George Best was probably one of the most gifted footballers of his day, enthralling fans with his incredible skill, agility, and flair. He has had an unwavering passion for football since he was a child. His raw talent drew the notice of 'Manchester United' scout Bob Bishop at the juvenile age of 15, who was convinced of George's potential. George Best joined 'Manchester United' soon after and immediately endeared himself to the club's supporters with his fast and entertaining style of play. The team went on to win a slew of titles during the next four seasons for both Best and his club. Best formed a lethal alliance with Denis Law and Bobby Charlton, two other 'Manchester United' legends, and reached the pinnacle of his career when he captained his side to a European Cup victory. Best was seen to be the most talented of the three. He was undoubtedly the most flamboyant, but his hedonistic mentality, along with his enormous success, did not help him as he entered a downhill spiral into dissipation and depravity, effectively ending his playing career. Throughout his antics, he maintained a casual demeanor and unflinching honesty. He continued to live a similar lifestyle until his death, and the greatest disappointment for his supporters was that he could have accomplished so much more on the field.

Childhood and Adolescence:

Dickie and Anne Best raised George Best in Cregagh, Belfast, Northern Ireland. His father was a member of the Belfast-based Orange Order, a Protestant fraternal organization.

He has always liked football and used to play for a local boys club in Cregagh.

He received a scholarship to 'Grosvenor High School,' where Rugby was the only sport practiced when he was 11 years old. He lost interest in his academics without football and began skipping school, after which he was sent back to his previous school, 'Lisnasharragh Secondary,' where he could resume playing football.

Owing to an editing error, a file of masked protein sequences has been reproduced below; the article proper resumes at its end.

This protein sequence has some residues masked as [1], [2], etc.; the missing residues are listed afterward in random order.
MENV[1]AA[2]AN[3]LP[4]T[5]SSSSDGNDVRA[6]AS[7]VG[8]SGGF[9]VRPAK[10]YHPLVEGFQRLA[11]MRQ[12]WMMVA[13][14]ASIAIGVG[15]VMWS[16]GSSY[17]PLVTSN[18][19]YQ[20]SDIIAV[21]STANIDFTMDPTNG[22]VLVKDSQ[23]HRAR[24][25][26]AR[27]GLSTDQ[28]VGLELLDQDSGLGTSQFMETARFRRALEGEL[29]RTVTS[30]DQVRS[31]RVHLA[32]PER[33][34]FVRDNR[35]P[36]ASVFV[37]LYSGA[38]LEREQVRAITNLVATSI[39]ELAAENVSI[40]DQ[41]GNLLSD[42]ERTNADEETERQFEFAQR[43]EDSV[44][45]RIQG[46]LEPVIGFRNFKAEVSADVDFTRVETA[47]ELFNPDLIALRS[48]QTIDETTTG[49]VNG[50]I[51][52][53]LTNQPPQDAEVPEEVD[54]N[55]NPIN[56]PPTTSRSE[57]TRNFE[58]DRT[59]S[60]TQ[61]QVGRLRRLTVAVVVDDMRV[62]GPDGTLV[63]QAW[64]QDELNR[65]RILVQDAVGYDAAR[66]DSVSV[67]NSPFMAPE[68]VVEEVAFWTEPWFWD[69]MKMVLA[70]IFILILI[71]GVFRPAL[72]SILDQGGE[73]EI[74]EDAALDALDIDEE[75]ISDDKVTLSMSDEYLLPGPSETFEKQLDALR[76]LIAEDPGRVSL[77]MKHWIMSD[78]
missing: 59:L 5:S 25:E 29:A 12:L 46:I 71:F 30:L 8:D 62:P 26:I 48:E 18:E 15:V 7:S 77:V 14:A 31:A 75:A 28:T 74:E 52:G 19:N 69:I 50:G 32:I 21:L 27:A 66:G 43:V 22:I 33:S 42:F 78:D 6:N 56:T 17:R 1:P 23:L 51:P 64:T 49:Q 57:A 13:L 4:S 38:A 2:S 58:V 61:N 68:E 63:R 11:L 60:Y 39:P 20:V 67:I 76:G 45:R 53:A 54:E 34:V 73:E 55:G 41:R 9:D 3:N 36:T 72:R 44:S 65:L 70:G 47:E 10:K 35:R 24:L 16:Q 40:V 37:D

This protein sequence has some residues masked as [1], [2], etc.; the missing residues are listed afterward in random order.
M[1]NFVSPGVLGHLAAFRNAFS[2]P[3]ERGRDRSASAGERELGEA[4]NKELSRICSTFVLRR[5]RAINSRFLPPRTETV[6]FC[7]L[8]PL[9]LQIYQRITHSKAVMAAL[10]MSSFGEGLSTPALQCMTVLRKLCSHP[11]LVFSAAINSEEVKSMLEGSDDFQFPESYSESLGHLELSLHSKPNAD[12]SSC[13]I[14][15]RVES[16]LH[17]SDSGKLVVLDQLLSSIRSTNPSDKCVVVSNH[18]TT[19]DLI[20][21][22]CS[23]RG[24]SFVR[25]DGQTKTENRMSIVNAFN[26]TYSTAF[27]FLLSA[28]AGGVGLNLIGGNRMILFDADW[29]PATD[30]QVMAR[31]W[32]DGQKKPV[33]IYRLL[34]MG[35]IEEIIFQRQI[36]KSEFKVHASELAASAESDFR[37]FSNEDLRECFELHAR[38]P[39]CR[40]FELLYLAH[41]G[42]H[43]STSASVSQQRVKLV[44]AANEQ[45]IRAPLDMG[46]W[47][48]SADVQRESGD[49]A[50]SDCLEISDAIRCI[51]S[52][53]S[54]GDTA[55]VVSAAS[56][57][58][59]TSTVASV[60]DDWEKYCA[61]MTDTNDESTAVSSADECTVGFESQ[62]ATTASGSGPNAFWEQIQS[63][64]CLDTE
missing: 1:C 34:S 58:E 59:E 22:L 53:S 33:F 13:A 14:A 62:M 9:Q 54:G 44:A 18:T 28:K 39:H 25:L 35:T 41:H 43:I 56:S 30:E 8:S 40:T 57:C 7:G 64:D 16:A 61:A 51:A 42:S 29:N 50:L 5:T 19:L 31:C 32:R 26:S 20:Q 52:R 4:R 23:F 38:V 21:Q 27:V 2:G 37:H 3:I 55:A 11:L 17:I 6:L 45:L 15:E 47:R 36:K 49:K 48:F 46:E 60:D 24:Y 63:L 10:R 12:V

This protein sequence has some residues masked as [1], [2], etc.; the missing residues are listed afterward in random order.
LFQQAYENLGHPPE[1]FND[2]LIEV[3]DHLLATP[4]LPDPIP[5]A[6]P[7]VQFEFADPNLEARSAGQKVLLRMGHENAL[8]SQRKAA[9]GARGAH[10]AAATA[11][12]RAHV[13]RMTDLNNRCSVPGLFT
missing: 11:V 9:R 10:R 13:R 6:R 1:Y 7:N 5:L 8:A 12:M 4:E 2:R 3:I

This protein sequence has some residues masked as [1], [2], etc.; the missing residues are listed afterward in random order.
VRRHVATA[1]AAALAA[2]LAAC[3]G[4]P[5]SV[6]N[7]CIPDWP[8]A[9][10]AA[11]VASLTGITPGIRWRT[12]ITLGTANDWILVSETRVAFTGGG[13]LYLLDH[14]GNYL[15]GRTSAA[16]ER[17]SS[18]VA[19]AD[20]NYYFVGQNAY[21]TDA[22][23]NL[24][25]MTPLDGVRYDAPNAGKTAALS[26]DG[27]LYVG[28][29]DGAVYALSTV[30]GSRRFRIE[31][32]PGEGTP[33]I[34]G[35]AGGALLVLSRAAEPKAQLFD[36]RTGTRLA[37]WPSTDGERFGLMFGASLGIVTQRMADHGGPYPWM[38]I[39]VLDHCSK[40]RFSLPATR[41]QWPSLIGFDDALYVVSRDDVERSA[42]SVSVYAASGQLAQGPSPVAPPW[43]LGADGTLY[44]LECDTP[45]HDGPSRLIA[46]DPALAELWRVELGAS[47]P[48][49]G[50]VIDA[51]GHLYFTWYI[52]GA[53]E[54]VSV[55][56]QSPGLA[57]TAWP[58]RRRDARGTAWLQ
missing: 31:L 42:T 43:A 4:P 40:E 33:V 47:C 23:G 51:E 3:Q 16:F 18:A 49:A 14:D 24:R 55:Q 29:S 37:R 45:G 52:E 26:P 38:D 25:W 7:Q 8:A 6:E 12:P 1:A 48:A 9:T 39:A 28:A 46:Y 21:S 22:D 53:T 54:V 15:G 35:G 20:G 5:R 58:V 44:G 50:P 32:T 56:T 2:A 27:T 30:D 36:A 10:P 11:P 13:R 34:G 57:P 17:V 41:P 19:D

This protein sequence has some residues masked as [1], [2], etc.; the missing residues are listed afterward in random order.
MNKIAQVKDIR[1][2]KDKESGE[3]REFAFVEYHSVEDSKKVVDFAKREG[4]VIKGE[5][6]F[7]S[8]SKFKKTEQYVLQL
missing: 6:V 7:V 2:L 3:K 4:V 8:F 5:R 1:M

He was recognized by the local team Glentoran, but due to his diminutive stature, he was not selected. George, on the other hand, pleased Bob Bishop, a scout for the English team 'Manchester United,' who promptly flew him to Manchester.


Joe Armstrong, the top scout at 'Manchester United,' signed George Best after a proper trial in 1961.

Within two days of arriving in Manchester, George got severely homesick and returned to Cregagh. His father, as well as Manchester United's then-coach, Matt Busby, encouraged him to return to Manchester within two weeks.

Because English clubs were not allowed to take Northern Irish players at the time, young George had to play as an amateur for two years. During this time, he worked at the 'Manchester Ship Canal' and trained with the club twice a week.

Best made his Manchester United debut against West Bromwich Albion at 'Old Trafford,' United's home stadium, in 1963. He performed admirably, and United won the game 1-0. He has appeared in 26 games and scored six goals before the end of the season.

He made his debut for Ireland in the under-18 youth squad in 1963. Soon after, he made his senior squad debut against England. He appeared in 37 games for Ireland, scoring nine goals.

United did not win the 'Debut Division League Title' or the 'FA Cup' in his first season, but they did win the 'FA Youth Cup,' in which he played.

On the following season, 1964-1965, he established himself as a regular in the team, appearing in the majority of games. United won the league and advanced to the FA Cup semi-finals that season. Best scored 14 goals in 59 games with the team.

In 1965, his effort against the Portuguese team 'Benfica' in a European Cup encounter propelled him to fame. He scored two goals again after scoring two goals in the previous encounter against Helsinki.